Your car’s HVAC system doesn’t get much thought — until it stops working
If any single system on a vehicle is taken for granted more than any other, it has to be the humble HVAC unit. When it works as designed, it’s completely unobtrusive and when it fails (whether in the heat of summer or the iciness of winter) it can drive us right round the bend.
No matter how advanced your ride might be, the basics of its HVAC system are pretty much the same as a ride from the 1940s.
In behind your auto’s dash lives a miniature furnace-slash-A/C unit complete with ventilation fan and exit ports for the ductwork. The heat and cool-air sources are small finned cores. The heater’s core looks and operates like a tiny radiator and the A/C’s evaporator core resembles a shrunken A/C condenser.
Hot engine coolant flows through the heater core, and cooled refrigerant gas moves through the A/C evaporator. When a fan blows over these, you get warm or cool air depending on your dash control settings.
Directional controls (whether the air comes out the defrost or other vents) are pretty much handled by small electric servos operating plastic duct doors. Formerly this job was handled by cables or vacuum controls, and there are still plenty of older vehicles on the road that use these methods.
HVAC issues and how to fix them
The most common concern with HVAC systems is lack of heat. It can almost always be traced to a low engine coolant level. As the heater core sits higher than the radiator and engine coolant passages, when the coolant level drops due to a leak, the heater is the first to run dry and lose heat. If your engine coolant level seems OK, your ride may have a circulation problem (due to blockage) or a control problem. If a top-up on the engine coolant solves the problem, you might want to find out how and where it lost some volume before you risk engine overheating.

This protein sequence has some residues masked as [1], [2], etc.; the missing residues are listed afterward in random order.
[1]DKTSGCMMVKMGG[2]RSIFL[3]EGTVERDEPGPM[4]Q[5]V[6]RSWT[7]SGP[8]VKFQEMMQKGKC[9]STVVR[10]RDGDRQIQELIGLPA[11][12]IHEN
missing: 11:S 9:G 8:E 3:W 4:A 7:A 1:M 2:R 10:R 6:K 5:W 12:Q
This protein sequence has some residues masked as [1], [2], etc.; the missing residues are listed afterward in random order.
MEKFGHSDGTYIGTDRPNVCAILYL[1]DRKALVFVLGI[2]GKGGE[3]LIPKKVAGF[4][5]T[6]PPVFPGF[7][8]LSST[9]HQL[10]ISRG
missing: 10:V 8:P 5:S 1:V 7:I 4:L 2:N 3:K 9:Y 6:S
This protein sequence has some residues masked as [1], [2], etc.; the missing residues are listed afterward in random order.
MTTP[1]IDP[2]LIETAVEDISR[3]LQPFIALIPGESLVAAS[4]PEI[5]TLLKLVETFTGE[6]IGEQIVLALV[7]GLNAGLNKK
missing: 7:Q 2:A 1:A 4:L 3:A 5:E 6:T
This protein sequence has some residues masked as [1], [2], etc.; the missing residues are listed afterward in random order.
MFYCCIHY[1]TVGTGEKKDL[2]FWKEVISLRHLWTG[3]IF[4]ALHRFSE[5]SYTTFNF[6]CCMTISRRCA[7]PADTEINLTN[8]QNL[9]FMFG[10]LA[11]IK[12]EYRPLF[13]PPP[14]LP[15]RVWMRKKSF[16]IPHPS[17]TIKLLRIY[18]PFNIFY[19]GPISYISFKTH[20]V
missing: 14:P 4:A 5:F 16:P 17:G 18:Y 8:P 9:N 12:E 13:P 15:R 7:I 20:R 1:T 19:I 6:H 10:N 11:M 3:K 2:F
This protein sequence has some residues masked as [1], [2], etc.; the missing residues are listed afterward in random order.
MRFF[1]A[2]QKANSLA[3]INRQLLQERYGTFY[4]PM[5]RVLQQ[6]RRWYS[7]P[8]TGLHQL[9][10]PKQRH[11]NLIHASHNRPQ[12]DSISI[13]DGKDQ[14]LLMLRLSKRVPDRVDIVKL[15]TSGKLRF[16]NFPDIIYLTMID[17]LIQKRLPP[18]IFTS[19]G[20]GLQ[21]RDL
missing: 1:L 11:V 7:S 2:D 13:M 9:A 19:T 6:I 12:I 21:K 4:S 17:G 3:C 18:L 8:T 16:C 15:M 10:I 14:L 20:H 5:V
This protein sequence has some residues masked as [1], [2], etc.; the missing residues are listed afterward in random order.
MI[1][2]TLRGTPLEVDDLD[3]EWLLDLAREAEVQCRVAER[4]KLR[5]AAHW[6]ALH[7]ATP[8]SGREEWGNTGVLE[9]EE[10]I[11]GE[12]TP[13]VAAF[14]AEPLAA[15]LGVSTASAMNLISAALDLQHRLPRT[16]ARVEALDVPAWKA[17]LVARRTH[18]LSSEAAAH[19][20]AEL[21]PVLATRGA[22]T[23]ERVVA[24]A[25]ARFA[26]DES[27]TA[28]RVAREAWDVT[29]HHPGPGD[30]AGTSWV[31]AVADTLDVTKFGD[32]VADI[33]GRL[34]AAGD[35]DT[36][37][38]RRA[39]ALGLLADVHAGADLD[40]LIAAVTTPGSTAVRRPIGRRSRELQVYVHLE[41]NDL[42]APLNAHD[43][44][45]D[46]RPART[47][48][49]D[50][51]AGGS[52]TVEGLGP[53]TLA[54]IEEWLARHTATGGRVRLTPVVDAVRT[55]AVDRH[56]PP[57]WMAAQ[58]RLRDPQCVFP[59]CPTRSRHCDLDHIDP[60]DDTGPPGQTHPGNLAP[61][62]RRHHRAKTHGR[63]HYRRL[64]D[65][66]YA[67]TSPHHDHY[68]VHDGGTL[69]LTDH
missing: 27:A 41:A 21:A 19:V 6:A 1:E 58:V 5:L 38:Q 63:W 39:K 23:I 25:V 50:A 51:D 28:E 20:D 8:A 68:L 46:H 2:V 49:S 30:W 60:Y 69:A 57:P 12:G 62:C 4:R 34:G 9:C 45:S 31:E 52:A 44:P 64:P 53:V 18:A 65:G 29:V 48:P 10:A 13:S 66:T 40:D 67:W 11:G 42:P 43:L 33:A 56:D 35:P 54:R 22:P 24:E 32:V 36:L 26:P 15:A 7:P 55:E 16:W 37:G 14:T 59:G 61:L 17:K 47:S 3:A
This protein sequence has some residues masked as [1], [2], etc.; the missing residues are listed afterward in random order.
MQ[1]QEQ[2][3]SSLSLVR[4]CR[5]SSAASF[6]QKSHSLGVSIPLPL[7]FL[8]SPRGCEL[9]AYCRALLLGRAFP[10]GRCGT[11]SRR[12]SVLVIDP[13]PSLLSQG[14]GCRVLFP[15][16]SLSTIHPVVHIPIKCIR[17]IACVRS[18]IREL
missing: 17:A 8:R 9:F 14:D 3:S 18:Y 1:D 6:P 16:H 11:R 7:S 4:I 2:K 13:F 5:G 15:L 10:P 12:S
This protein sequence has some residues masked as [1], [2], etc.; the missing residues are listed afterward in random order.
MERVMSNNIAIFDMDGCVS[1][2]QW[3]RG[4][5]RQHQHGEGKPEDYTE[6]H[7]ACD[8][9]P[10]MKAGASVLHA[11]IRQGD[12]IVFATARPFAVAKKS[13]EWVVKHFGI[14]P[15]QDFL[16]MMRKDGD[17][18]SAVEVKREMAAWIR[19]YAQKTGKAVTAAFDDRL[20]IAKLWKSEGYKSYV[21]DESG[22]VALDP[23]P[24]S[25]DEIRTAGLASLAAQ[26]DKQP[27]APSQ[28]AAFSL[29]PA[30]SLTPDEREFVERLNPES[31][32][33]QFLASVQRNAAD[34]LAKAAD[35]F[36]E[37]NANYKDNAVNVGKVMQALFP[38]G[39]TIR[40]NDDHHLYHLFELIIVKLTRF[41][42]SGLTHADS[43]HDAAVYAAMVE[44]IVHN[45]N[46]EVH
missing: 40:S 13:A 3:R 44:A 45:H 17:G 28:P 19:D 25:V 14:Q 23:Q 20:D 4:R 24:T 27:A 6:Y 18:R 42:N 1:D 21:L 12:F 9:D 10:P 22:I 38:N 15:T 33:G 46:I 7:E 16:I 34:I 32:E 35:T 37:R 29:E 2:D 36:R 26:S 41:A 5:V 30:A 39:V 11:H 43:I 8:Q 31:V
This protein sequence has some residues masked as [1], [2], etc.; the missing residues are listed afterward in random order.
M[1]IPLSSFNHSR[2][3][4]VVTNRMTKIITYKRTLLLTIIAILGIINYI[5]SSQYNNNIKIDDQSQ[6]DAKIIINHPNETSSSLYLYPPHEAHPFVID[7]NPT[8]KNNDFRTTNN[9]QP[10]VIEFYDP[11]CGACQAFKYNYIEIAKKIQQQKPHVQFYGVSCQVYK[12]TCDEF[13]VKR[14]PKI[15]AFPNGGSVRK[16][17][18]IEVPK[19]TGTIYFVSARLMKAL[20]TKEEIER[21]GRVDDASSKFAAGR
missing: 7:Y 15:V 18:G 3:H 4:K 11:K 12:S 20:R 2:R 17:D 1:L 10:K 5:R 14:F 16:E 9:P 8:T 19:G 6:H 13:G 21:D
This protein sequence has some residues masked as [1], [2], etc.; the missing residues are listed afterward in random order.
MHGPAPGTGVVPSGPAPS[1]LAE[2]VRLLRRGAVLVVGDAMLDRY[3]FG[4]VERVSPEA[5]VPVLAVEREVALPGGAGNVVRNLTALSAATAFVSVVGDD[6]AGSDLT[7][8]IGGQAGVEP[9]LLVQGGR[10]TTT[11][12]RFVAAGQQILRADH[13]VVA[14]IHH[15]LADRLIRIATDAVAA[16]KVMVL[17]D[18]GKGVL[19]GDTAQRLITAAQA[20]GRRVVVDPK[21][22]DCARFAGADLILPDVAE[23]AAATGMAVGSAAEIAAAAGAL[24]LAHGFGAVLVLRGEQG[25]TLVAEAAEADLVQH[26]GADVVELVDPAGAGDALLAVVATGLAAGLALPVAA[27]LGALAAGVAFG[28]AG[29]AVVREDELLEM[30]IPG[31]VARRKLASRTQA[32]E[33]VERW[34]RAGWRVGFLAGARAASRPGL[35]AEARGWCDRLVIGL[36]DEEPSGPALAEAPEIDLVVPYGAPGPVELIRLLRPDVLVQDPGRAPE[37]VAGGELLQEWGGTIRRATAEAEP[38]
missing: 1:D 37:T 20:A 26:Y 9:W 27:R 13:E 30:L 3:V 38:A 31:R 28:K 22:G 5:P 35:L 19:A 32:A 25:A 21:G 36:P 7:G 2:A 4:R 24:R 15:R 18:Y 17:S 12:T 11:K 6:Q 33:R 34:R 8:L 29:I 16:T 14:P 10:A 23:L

When the fan stops blowing on one or more settings but still seems to work OK when set to its highest speed, the blower motor resistor is the likely cause. This small electric piece reduces the battery voltage to the blower motor depending on the dash control setting. When you select the highest fan speed, the resistor is completely bypassed and full voltage goes to the blower motor.
Many times these resistors are accessible by simply dropping the glove box down on its hinges, and their replacement can usually be an easy DIY job. Check the electrical connector for any heat damage when replacing a resistor, for often when they fail, they will overheat first and melt the plastic connector shell.
When good air flow is a safety necessity, such as in winter for glass defrosting, before winter hits, check to see if your ride has a cabin air filter and inspect it if it does. A dirty cabin filter can drastically reduce the volume of air flowing though the ducts, meaning longer defrost times.
Most carmakers make the filter easily accessible in behind the glove-box. This compartment usually hinges completely out of the way by pressing in slightly on both sides to release its catches. A normal good filter should appear off-white in colour and have no debris. If you’re not sure and the filter is over a year old, change it anyway. They’re relatively cheap (often less than $15) and are available from just about any auto-parts store.
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